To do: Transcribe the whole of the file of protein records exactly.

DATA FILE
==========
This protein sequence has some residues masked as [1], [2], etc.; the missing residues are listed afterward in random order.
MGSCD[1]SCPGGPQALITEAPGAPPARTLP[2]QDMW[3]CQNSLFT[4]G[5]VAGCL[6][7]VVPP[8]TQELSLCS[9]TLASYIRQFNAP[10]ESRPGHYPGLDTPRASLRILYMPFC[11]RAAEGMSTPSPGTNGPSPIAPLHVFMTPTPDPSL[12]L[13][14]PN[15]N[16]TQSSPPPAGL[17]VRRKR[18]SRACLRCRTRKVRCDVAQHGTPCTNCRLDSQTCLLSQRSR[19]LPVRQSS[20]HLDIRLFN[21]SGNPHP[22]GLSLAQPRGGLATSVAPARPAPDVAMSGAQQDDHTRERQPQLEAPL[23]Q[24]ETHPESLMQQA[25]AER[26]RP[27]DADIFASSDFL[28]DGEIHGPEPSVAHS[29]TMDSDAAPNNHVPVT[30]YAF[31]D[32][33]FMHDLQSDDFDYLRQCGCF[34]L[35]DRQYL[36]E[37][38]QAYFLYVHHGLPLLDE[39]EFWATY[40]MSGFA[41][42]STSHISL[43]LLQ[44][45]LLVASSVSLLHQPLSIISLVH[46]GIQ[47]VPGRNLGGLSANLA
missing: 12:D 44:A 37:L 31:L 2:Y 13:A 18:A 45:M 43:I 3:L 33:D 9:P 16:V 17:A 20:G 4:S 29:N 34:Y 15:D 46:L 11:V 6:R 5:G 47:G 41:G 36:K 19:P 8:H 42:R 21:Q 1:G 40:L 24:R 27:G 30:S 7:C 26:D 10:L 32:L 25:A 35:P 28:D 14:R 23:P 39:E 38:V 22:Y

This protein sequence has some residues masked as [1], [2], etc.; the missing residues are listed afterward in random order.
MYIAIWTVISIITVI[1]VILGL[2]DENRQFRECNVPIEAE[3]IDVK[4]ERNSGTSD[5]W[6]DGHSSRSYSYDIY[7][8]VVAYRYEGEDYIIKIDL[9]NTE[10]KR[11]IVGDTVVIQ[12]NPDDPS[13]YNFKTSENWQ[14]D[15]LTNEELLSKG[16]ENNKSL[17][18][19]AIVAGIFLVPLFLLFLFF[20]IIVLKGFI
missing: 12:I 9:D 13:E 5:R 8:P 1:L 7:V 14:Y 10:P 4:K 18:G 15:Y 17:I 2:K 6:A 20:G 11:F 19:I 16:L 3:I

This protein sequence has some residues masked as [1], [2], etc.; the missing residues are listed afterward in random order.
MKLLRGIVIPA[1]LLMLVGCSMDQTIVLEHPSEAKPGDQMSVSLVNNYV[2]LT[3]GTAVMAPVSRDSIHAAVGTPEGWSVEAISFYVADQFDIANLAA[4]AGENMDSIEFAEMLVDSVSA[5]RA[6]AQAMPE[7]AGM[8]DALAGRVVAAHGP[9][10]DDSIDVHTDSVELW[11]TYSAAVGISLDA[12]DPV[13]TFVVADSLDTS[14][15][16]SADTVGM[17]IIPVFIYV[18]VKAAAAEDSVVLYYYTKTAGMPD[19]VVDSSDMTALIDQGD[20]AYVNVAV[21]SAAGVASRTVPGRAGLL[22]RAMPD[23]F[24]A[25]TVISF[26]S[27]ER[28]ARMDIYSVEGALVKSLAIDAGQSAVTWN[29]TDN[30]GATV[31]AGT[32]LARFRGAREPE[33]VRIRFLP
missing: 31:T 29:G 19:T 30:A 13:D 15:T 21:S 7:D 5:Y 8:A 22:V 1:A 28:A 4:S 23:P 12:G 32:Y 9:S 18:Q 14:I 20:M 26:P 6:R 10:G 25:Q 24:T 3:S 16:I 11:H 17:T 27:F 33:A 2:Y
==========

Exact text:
This protein sequence has some residues masked as [1], [2], etc.; the missing residues are listed afterward in random order.
MGSCD[1]SCPGGPQALITEAPGAPPARTLP[2]QDMW[3]CQNSLFT[4]G[5]VAGCL[6][7]VVPP[8]TQELSLCS[9]TLASYIRQFNAP[10]ESRPGHYPGLDTPRASLRILYMPFC[11]RAAEGMSTPSPGTNGPSPIAPLHVFMTPTPDPSL[12]L[13][14]PN[15]N[16]TQSSPPPAGL[17]VRRKR[18]SRACLRCRTRKVRCDVAQHGTPCTNCRLDSQTCLLSQRSR[19]LPVRQSS[20]HLDIRLFN[21]SGNPHP[22]GLSLAQPRGGLATSVAPARPAPDVAMSGAQQDDHTRERQPQLEAPL[23]Q[24]ETHPESLMQQA[25]AER[26]RP[27]DADIFASSDFL[28]DGEIHGPEPSVAHS[29]TMDSDAAPNNHVPVT[30]YAF[31]D[32][33]FMHDLQSDDFDYLRQCGCF[34]L[35]DRQYL[36]E[37][38]QAYFLYVHHGLPLLDE[39]EFWATY[40]MSGFA[41][42]STSHISL[43]LLQ[44][45]LLVASSVSLLHQPLSIISLVH[46]GIQ[47]VPGRNLGGLSANLA
missing: 12:D 44:A 37:L 31:L 2:Y 13:A 18:A 45:M 43:I 3:L 33:D 9:P 16:V 17:A 20:G 4:S 29:N 34:Y 15:D 46:L 11:V 6:R 5:G 47:G 41:G 36:K 19:P 8:H 42:R 21:Q 1:G 40:L 24:R 27:G 30:S 7:C 26:D 10:L 32:L 25:A 35:P 28:D 14:R 23:P 39:E 38:V 22:Y

This protein sequence has some residues masked as [1], [2], etc.; the missing residues are listed afterward in random order.
MYIAIWTVISIITVI[1]VILGL[2]DENRQFRECNVPIEAE[3]IDVK[4]ERNSGTSD[5]W[6]DGHSSRSYSYDIY[7][8]VVAYRYEGEDYIIKIDL[9]NTE[10]KR[11]IVGDTVVIQ[12]NPDDPS[13]YNFKTSENWQ[14]D[15]LTNEELLSKG[16]ENNKSL[17][18][19]AIVAGIFLVPLFLLFLFF[20]IIVLKGFI
missing: 12:I 9:D 13:E 5:R 8:P 1:L 7:V 14:Y 10:P 4:K 18:G 15:Y 17:I 2:K 6:A 20:G 11:F 19:I 16:L 3:I

This protein sequence has some residues masked as [1], [2], etc.; the missing residues are listed afterward in random order.
MKLLRGIVIPA[1]LLMLVGCSMDQTIVLEHPSEAKPGDQMSVSLVNNYV[2]LT[3]GTAVMAPVSRDSIHAAVGTPEGWSVEAISFYVADQFDIANLAA[4]AGENMDSIEFAEMLVDSVSA[5]RA[6]AQAMPE[7]AGM[8]DALAGRVVAAHGP[9][10]DDSIDVHTDSVELW[11]TYSAAVGISLDA[12]DPV[13]TFVVADSLDTS[14][15][16]SADTVGM[17]IIPVFIYV[18]VKAAAAEDSVVLYYYTKTAGMPD[19]VVDSSDMTALIDQGD[20]AYVNVAV[21]SAAGVASRTVPGRAGLL[22]RAMPD[23]F[24]A[25]TVISF[26]S[27]ER[28]ARMDIYSVEGALVKSLAIDAGQSAVTWN[29]TDN[30]GATV[31]AGT[32]LARFRGAREPE[33]VRIRFLP
missing: 31:T 29:G 19:T 30:A 13:D 15:T 21:S 7:D 5:Y 8:A 22:V 1:A 28:A 4:S 23:P 12:G 32:Y 9:S 18:Q 14:I 20:M 26:P 6:R 10:G 25:Q 24:T 3:S 16:I 11:H 17:T 27:F 33:A 2:Y